Frequently Asked Questions (FAQs)
Where can I find more information on participation in DNA-based cancer research?
Contact your own oncologist or an oncologist in one of the participating centers.
How certain can we be that cancer is a genetic disease?
While there is no cancer without genetic defects, we cannot exclude the cancer’s environment. In addition to genetic defects, the development and survival of cancer depends on countless factors. There have been increasing indications over recent years that the genetic defects of cancer can be used in treatment decision making. In several tumor types such as melanoma, breast cancer, gastro-intestinal stromal tumors, non-small lung cancer, gastric cancer, and colorectal cancers, the mutational make-up of the cancer is determined and plays a role in the decision how a patient with metastatic disease should be treated.
How is research carried out at the CPCT?
We make an appointment with you to take a biopsy of the tumor and you will have to abstain from food and drink the nigh/morning before the procedure. Before taking the biopsy, we will inject a thin needle with anesthetic fluid into the skin. The biopsy is then taken through the anesthetized skin by a radiologist who injects another needle into the tumor and removes a small amount of tissue. Using an echo or CT scan, the radiologist will ensure that the needle is inserted directly into the tumor. In some cases it may be necessary to stay in bed in the hospital for several hours after the biopsy. All biopsies are taken in accordance with the relevant standards applied by the hospital.
What happens to my information and bodily material?
In principle the DNA of the tumor is stored indefinitely. The genetic data is stored in a secure database which does not include any personal data
Does the patient analysis ensure the cancer patient of treatment that is effective and has no side effects?
No. The treatment of cancer is not a black-and-white issue. There are many shades of grey: a treatment that is probably effective but has many side effects or a less effective treatment with fewer side effects. A personal plan is determined together with the patient.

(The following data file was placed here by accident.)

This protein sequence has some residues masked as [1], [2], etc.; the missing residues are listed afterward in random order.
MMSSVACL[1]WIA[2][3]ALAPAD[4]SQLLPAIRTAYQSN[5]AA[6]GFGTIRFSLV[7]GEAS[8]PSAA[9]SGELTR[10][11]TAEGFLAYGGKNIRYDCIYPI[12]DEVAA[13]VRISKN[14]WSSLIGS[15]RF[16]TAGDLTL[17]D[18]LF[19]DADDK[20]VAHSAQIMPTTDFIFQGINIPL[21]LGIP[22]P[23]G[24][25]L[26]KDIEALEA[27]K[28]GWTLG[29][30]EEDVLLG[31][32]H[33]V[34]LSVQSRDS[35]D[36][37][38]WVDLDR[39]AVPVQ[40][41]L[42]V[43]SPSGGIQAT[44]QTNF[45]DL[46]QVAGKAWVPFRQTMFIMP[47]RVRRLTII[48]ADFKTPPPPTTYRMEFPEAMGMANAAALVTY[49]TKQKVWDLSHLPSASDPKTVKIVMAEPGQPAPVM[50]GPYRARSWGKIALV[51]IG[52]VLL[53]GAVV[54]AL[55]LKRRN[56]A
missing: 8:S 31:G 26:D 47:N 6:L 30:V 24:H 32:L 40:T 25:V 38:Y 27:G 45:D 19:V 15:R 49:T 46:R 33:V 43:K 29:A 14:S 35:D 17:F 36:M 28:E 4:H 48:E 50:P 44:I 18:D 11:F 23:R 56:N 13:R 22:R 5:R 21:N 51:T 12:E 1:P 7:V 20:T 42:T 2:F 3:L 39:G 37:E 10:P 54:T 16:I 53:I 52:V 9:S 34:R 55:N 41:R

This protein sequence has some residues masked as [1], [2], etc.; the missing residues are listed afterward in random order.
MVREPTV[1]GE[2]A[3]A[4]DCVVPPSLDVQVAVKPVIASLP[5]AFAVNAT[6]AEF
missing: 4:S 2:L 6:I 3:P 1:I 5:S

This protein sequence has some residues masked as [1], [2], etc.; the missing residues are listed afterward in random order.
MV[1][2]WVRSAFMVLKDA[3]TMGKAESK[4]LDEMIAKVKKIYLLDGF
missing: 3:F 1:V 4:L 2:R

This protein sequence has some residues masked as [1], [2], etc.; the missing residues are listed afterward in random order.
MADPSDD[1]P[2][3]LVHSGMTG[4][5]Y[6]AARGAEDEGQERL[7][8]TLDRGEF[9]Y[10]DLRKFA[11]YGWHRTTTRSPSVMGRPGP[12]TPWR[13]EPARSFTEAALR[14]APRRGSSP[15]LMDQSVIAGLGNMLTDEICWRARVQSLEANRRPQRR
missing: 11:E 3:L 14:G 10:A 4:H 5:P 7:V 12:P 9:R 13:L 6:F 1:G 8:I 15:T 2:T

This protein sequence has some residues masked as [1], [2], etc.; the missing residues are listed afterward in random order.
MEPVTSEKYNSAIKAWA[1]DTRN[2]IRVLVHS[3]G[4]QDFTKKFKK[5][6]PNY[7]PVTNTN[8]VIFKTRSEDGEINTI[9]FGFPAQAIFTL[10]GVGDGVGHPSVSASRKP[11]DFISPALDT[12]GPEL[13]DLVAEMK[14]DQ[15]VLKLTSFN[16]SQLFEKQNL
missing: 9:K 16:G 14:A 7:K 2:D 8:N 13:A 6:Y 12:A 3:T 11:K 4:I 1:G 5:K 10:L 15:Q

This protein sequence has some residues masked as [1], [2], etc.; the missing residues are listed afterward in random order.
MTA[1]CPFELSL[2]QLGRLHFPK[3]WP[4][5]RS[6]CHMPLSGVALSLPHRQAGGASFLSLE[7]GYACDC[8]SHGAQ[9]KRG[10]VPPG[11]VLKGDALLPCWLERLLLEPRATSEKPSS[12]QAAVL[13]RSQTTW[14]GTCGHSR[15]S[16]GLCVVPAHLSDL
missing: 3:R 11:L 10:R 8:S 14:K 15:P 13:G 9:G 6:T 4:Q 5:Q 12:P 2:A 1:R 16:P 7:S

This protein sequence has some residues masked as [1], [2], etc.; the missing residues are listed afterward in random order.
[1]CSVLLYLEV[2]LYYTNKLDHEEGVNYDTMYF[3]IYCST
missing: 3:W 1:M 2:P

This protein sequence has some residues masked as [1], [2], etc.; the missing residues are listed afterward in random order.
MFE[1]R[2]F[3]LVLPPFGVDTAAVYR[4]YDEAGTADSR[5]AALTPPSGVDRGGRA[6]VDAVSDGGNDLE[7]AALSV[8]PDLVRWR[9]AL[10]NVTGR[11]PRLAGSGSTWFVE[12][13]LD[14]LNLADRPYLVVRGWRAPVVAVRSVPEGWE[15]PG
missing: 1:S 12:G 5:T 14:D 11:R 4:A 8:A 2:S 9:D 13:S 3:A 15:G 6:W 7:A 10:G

How reliable are the sequencing results and the resulting recommendations?
‘Next Generation Sequencing’ technology is new and still being developed. Interpreting the experimental data is a constant learning process. A multidisciplinary team studies the mutations found in relation to quality characteristics and formulates a conclusion based on their findings. All genetic defects that are relevant to treatment are first confirmed in a specifically certified laboratory. Once confirmed the treatment gets underway.
Can there be unexpected results that are relevant to me or my family?
To properly interpret the sequencing results of the tumor, its DNA must be compared to the DNA of healthy tissue (blood) from the patient. Mutations which may indicate an increased risk for certain conditions or diseases in the family may be found by chance. The Clinical Genetics department will provide counselling and further guidance.
When is this likely to become the standard diagnostic method for all patients?
A selection of the medication currently being evaluated in experimental studies is expected to be used in hospitals within a few years. In addition, the CPCT is mapping genetic defects relevant to treatment as part of a general global effort. At this time, large-scale genetic research is only offered in combination with clinical scientific research. It is expected that the research results and registration of new drugs in the coming years will lead to more medication being registered based on sequencing results. As a result the genetic analyses will become part of standard cancer diagnostics.
Which hospitals can I contact?
As of October 2016 you can approach the following hospitals:
- Erasmus MC Kankerinstituut Rotterdam
- Universitair Medisch Centrum Utrecht
- VU Medisch Centrum in Amsterdam
- Universitair Medisch Centrum Groningen
- Radboud Universitair Medisch Centrum in Nijmegen
- Maastricht Universitair Medisch Centrum
- Leids Universitair Medisch Centrum
- Antoni van Leeuwenhoek
- Meander Medisch Centrum
- Elisabeth Tweesteden Ziekenhuis Tilburg
- Onze Lieve Vrouwe Gasthuis
- Sint Franciscus Gasthuis
- VieCuri Medisch Centrum
- Maxima Medisch Centrum
- Spaarne Gasthuis
- Reinier de Graaff
- Zuyderland Medisch Centrum
- Martini Ziekenhuis
- MC Slotervaart
- Ziekenhuis Gelderse Vallei
- Noordwest Ziekenhuisgroep
Bij de volgende ziekenhuizen kunt u op korte termijn terecht:
- Amphia ziekenhuis
- Maasstad ziekenhuis
- Medisch Spectrum Twente
- Medisch Centrum Leeuwarden
- Deventer Ziekenhuis
- Academisch Medisch Centrum (AMC)
- Ziekenhuis Bernhoven
- Haga Ziekenhuis
- Nij Smellinghe
- Ziekenhuis St Jansdal
- St. Antonius Ziekenhuis
- Bravis ziekenhuis
- Treant Zorggroep
- Ziekenhuisgroep Twente
- Gelre Ziekenhuizen
- Rode Kruis Ziekenhuis
- Rivas Zorggroep
- Groene Hart Ziekenhuis